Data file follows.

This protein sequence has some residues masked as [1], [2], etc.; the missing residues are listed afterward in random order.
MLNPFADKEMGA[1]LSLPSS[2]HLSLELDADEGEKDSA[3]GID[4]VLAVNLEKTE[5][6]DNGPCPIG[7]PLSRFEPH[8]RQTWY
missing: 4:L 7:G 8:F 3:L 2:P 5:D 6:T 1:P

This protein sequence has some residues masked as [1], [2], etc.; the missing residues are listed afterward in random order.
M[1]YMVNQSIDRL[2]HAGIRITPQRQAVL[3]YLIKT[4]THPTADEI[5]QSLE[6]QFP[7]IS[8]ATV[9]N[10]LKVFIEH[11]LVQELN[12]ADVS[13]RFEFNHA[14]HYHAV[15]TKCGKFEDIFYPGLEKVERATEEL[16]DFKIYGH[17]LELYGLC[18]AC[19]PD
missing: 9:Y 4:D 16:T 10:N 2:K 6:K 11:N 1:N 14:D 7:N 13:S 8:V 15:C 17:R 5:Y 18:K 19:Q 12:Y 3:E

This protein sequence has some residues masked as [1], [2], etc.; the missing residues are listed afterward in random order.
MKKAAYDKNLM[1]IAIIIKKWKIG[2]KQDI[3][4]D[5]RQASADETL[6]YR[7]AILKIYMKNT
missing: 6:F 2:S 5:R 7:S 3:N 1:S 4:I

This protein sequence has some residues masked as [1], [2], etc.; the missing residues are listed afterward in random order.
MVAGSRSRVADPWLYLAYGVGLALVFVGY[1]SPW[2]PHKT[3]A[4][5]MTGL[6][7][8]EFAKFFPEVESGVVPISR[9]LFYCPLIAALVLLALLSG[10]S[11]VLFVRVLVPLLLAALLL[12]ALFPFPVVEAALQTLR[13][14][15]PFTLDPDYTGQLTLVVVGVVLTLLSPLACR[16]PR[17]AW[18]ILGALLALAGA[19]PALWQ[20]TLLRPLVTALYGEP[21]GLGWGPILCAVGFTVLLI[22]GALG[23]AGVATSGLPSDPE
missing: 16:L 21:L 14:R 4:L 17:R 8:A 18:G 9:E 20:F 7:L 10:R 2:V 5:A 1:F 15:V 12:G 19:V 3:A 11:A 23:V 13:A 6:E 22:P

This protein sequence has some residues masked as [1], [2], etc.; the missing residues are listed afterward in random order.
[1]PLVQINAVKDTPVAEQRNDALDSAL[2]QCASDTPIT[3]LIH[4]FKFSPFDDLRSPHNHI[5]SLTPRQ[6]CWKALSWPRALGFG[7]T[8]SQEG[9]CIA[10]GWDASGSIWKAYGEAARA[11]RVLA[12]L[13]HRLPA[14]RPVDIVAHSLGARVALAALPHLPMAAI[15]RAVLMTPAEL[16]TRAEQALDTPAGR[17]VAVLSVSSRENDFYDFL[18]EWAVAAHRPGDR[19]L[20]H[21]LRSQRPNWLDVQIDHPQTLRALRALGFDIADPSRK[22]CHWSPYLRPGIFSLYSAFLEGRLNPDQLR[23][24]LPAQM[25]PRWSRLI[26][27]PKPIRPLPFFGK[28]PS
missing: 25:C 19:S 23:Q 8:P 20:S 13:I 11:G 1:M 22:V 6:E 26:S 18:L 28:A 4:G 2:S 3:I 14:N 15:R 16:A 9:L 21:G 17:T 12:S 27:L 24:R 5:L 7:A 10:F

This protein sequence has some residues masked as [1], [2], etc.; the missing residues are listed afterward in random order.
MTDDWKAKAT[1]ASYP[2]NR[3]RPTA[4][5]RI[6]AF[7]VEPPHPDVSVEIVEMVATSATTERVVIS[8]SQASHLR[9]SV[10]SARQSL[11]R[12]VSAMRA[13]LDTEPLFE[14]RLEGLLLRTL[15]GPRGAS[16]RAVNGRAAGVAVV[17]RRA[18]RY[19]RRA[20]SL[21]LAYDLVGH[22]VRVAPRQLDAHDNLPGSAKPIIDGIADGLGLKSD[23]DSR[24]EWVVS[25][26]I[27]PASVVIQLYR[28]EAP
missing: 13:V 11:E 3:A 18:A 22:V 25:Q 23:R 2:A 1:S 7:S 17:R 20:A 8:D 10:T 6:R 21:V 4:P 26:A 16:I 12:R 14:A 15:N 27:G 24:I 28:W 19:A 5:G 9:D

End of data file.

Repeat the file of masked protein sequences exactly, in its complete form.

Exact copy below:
This protein sequence has some residues masked as [1], [2], etc.; the missing residues are listed afterward in random order.
MLNPFADKEMGA[1]LSLPSS[2]HLSLELDADEGEKDSA[3]GID[4]VLAVNLEKTE[5][6]DNGPCPIG[7]PLSRFEPH[8]RQTWY
missing: 4:L 7:G 8:F 3:L 2:P 5:D 6:T 1:P

This protein sequence has some residues masked as [1], [2], etc.; the missing residues are listed afterward in random order.
M[1]YMVNQSIDRL[2]HAGIRITPQRQAVL[3]YLIKT[4]THPTADEI[5]QSLE[6]QFP[7]IS[8]ATV[9]N[10]LKVFIEH[11]LVQELN[12]ADVS[13]RFEFNHA[14]HYHAV[15]TKCGKFEDIFYPGLEKVERATEEL[16]DFKIYGH[17]LELYGLC[18]AC[19]PD
missing: 9:Y 4:D 16:T 10:N 2:K 6:K 11:N 1:N 14:D 7:N 13:S 8:V 15:C 17:R 5:Y 18:K 19:Q 12:Y 3:E

This protein sequence has some residues masked as [1], [2], etc.; the missing residues are listed afterward in random order.
MKKAAYDKNLM[1]IAIIIKKWKIG[2]KQDI[3][4]D[5]RQASADETL[6]YR[7]AILKIYMKNT
missing: 6:F 2:S 5:R 7:S 3:N 1:S 4:I

This protein sequence has some residues masked as [1], [2], etc.; the missing residues are listed afterward in random order.
MVAGSRSRVADPWLYLAYGVGLALVFVGY[1]SPW[2]PHKT[3]A[4][5]MTGL[6][7][8]EFAKFFPEVESGVVPISR[9]LFYCPLIAALVLLALLSG[10]S[11]VLFVRVLVPLLLAALLL[12]ALFPFPVVEAALQTLR[13][14][15]PFTLDPDYTGQLTLVVVGVVLTLLSPLACR[16]PR[17]AW[18]ILGALLALAGA[19]PALWQ[20]TLLRPLVTALYGEP[21]GLGWGPILCAVGFTVLLI[22]GALG[23]AGVATSGLPSDPE
missing: 16:L 21:L 14:R 4:L 17:R 8:A 18:G 9:E 20:F 7:L 10:R 2:V 5:A 1:F 15:V 12:G 19:V 3:A 11:A 23:V 13:A 6:E 22:P

This protein sequence has some residues masked as [1], [2], etc.; the missing residues are listed afterward in random order.
[1]PLVQINAVKDTPVAEQRNDALDSAL[2]QCASDTPIT[3]LIH[4]FKFSPFDDLRSPHNHI[5]SLTPRQ[6]CWKALSWPRALGFG[7]T[8]SQEG[9]CIA[10]GWDASGSIWKAYGEAARA[11]RVLA[12]L[13]HRLPA[14]RPVDIVAHSLGARVALAALPHLPMAAI[15]RAVLMTPAEL[16]TRAEQALDTPAGR[17]VAVLSVSSRENDFYDFL[18]EWAVAAHRPGDR[19]L[20]H[21]LRSQRPNWLDVQIDHPQTLRALRALGFDIADPSRK[22]CHWSPYLRPGIFSLYSAFLEGRLNPDQLR[23][24]LPAQM[25]PRWSRLI[26][27]PKPIRPLPFFGK[28]PS
missing: 25:C 19:S 23:Q 8:P 20:S 13:I 11:G 1:M 22:V 6:E 26:S 18:L 28:A 4:G 2:S 3:I 14:N 15:R 16:A 9:L 21:G 17:T 12:S 27:L 24:R 5:L 7:A 10:F

This protein sequence has some residues masked as [1], [2], etc.; the missing residues are listed afterward in random order.
MTDDWKAKAT[1]ASYP[2]NR[3]RPTA[4][5]RI[6]AF[7]VEPPHPDVSVEIVEMVATSATTERVVIS[8]SQASHLR[9]SV[10]SARQSL[11]R[12]VSAMRA[13]LDTEPLFE[14]RLEGLLLRTL[15]GPRGAS[16]RAVNGRAAGVAVV[17]RRA[18]RY[19]RRA[20]SL[21]LAYDLVGH[22]VRVAPRQLDAHDNLPGSAKPIIDGIADGLGLKSD[23]DSR[24]EWVVS[25][26]I[27]PASVVIQLYR[28]EAP
missing: 13:V 11:E 3:A 18:A 22:V 25:Q 23:R 2:A 1:S 7:S 17:R 20:A 8:D 10:T 6:R 21:V 4:P 26:A 16:I 12:R 14:A 15:N 27:G 24:I 28:W 19:A 5:G 9:D